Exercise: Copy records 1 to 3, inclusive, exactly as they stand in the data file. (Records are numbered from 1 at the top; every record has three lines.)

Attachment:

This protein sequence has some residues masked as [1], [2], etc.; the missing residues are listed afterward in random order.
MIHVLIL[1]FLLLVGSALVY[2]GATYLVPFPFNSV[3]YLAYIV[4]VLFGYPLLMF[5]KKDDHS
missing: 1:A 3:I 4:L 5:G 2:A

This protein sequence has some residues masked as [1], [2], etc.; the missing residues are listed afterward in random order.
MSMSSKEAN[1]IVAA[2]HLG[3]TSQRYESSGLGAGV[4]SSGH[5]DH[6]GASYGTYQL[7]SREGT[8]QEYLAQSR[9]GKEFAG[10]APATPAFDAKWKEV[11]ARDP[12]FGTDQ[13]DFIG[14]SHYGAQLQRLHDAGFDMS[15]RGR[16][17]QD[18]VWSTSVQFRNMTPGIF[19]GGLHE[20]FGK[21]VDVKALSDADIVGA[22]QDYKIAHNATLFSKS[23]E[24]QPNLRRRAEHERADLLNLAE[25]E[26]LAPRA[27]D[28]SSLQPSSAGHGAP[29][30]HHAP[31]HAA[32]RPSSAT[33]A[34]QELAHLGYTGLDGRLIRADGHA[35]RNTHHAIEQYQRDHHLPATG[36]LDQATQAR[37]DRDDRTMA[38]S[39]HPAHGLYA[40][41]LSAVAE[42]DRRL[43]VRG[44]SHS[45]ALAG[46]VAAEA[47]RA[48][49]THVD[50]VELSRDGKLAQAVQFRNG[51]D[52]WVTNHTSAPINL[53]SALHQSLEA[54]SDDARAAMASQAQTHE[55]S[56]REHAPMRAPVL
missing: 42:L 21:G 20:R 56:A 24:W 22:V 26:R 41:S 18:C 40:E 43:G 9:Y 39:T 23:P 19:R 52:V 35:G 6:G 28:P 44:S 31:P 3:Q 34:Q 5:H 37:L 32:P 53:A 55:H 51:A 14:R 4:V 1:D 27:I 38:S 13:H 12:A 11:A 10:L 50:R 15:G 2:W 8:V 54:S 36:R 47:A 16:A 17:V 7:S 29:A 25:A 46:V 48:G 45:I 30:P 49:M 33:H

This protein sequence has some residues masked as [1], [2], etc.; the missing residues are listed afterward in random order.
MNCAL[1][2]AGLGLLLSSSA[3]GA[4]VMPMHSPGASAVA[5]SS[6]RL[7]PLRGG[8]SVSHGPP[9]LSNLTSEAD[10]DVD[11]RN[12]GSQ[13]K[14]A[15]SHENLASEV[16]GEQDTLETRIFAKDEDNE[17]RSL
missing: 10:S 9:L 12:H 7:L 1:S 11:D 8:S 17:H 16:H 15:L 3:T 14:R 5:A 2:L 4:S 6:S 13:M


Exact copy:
This protein sequence has some residues masked as [1], [2], etc.; the missing residues are listed afterward in random order.
MIHVLIL[1]FLLLVGSALVY[2]GATYLVPFPFNSV[3]YLAYIV[4]VLFGYPLLMF[5]KKDDHS
missing: 1:A 3:I 4:L 5:G 2:A

This protein sequence has some residues masked as [1], [2], etc.; the missing residues are listed afterward in random order.
MSMSSKEAN[1]IVAA[2]HLG[3]TSQRYESSGLGAGV[4]SSGH[5]DH[6]GASYGTYQL[7]SREGT[8]QEYLAQSR[9]GKEFAG[10]APATPAFDAKWKEV[11]ARDP[12]FGTDQ[13]DFIG[14]SHYGAQLQRLHDAGFDMS[15]RGR[16][17]QD[18]VWSTSVQFRNMTPGIF[19]GGLHE[20]FGK[21]VDVKALSDADIVGA[22]QDYKIAHNATLFSKS[23]E[24]QPNLRRRAEHERADLLNLAE[25]E[26]LAPRA[27]D[28]SSLQPSSAGHGAP[29][30]HHAP[31]HAA[32]RPSSAT[33]A[34]QELAHLGYTGLDGRLIRADGHA[35]RNTHHAIEQYQRDHHLPATG[36]LDQATQAR[37]DRDDRTMA[38]S[39]HPAHGLYA[40][41]LSAVAE[42]DRRL[43]VRG[44]SHS[45]ALAG[46]VAAEA[47]RA[48][49]THVD[50]VELSRDGKLAQAVQFRNG[51]D[52]WVTNHTSAPINL[53]SALHQSLEA[54]SDDARAAMASQAQTHE[55]S[56]REHAPMRAPVL
missing: 42:L 21:G 20:R 56:A 24:W 22:V 26:R 41:S 18:C 40:E 43:G 9:Y 39:T 23:P 19:R 52:V 35:G 6:G 28:P 44:S 31:P 3:Q 34:Q 5:H 37:L 32:P 53:A 55:H 51:A 14:R 4:V 1:D 27:I 38:S 13:H 12:A 11:A 10:L 50:R 15:G 2:W 8:V 54:S 36:R 47:A 16:A 17:V 7:S 29:A 25:A 46:V 48:G 45:I 30:P 49:M 33:H

This protein sequence has some residues masked as [1], [2], etc.; the missing residues are listed afterward in random order.
MNCAL[1][2]AGLGLLLSSSA[3]GA[4]VMPMHSPGASAVA[5]SS[6]RL[7]PLRGG[8]SVSHGPP[9]LSNLTSEAD[10]DVD[11]RN[12]GSQ[13]K[14]A[15]SHENLASEV[16]GEQDTLETRIFAKDEDNE[17]RSL
missing: 10:S 9:L 12:H 7:L 1:S 11:D 8:S 17:H 16:H 15:L 3:T 14:R 5:A 2:L 4:S 6:S 13:M